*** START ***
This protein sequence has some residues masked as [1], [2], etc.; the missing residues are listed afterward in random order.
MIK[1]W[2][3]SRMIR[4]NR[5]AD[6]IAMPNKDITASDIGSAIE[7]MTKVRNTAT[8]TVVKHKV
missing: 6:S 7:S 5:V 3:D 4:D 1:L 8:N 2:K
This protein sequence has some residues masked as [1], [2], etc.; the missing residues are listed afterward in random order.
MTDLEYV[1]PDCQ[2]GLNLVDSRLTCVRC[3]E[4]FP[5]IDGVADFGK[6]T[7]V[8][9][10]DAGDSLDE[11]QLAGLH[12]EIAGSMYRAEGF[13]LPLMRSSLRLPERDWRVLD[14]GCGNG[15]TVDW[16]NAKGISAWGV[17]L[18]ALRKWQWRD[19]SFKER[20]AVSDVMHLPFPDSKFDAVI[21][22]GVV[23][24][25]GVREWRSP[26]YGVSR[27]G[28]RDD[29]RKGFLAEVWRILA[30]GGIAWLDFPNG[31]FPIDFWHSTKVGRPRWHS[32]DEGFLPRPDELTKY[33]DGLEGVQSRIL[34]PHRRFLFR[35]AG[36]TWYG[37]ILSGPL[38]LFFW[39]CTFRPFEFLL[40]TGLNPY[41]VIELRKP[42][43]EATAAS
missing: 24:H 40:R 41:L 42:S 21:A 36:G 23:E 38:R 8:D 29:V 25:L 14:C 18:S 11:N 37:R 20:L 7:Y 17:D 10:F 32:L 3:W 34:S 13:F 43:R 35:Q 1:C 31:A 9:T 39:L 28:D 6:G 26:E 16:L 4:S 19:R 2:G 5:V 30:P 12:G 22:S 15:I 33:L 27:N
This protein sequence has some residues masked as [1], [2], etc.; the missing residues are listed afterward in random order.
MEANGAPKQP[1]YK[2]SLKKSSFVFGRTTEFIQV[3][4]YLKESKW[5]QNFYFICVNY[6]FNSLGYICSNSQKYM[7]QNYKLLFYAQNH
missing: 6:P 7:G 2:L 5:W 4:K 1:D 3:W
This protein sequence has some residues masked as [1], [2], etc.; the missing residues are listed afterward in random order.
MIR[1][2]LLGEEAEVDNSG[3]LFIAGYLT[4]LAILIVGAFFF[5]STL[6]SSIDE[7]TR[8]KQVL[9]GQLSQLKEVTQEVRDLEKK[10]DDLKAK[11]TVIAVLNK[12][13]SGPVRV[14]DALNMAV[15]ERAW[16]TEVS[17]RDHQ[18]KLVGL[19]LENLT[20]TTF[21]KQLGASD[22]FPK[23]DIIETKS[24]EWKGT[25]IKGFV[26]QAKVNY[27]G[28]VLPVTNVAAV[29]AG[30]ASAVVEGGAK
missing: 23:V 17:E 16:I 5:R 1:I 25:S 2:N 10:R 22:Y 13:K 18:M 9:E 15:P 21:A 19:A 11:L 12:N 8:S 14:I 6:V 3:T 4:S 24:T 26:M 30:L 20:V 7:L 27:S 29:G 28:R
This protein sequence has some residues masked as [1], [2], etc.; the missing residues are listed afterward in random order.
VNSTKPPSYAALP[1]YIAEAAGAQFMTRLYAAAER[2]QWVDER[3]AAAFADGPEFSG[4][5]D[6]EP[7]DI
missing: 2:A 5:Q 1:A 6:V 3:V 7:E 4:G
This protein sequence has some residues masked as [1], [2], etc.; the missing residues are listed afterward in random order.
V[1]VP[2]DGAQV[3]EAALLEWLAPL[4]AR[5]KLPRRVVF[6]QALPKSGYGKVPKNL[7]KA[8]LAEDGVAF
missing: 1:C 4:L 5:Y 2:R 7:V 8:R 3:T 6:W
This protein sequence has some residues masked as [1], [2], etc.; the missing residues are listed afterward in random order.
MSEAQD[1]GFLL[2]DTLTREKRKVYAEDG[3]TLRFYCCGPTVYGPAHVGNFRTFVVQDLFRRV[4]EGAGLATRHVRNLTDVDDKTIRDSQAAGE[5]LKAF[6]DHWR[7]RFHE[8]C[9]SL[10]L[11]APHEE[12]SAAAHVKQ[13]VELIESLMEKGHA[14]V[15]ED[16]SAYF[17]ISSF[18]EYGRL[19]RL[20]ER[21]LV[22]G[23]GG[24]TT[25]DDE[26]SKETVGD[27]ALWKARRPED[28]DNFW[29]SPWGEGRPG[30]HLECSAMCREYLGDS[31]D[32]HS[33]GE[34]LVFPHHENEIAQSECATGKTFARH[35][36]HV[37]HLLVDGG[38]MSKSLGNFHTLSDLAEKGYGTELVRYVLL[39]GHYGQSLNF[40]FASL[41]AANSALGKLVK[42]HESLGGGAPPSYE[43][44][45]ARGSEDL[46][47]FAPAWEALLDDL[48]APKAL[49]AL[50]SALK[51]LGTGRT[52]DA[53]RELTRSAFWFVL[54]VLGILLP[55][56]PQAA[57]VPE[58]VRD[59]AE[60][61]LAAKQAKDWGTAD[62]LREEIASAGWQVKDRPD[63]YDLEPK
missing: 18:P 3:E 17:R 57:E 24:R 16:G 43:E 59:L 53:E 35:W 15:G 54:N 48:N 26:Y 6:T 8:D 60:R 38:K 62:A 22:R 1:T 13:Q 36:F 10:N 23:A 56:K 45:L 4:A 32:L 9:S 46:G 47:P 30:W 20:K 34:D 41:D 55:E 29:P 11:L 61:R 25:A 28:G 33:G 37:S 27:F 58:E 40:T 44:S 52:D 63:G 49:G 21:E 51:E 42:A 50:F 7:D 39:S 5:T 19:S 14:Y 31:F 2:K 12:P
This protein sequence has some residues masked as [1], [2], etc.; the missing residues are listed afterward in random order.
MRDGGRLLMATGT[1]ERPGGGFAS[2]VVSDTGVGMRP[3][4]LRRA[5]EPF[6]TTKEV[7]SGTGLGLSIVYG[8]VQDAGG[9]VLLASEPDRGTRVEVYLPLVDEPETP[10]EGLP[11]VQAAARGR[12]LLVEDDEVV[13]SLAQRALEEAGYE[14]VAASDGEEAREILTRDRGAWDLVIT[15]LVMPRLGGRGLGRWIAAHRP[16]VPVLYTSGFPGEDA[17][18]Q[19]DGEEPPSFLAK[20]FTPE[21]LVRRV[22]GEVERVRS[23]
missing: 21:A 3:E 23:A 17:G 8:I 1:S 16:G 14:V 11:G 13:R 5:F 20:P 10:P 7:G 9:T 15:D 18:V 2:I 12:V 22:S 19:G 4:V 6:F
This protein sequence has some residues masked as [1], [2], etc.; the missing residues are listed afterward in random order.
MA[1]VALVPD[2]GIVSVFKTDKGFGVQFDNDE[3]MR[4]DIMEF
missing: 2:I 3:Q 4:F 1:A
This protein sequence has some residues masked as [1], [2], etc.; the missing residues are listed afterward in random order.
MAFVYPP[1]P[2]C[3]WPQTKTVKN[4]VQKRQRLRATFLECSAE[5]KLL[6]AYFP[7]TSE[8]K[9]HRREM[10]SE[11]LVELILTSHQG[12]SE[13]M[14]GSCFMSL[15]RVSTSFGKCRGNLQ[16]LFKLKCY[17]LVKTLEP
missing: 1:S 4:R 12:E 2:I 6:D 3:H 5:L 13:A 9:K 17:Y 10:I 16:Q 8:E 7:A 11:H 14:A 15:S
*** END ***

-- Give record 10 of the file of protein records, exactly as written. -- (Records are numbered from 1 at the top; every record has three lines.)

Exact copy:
This protein sequence has some residues masked as [1], [2], etc.; the missing residues are listed afterward in random order.
MAFVYPP[1]P[2]C[3]WPQTKTVKN[4]VQKRQRLRATFLECSAE[5]KLL[6]AYFP[7]TSE[8]K[9]HRREM[10]SE[11]LVELILTSHQG[12]SE[13]M[14]GSCFMSL[15]RVSTSFGKCRGNLQ[16]LFKLKCY[17]LVKTLEP
missing: 1:S 4:R 12:E 2:I 6:D 3:H 5:L 13:A 9:K 17:Y 10:I 16:Q 8:E 7:A 11:H 14:A 15:S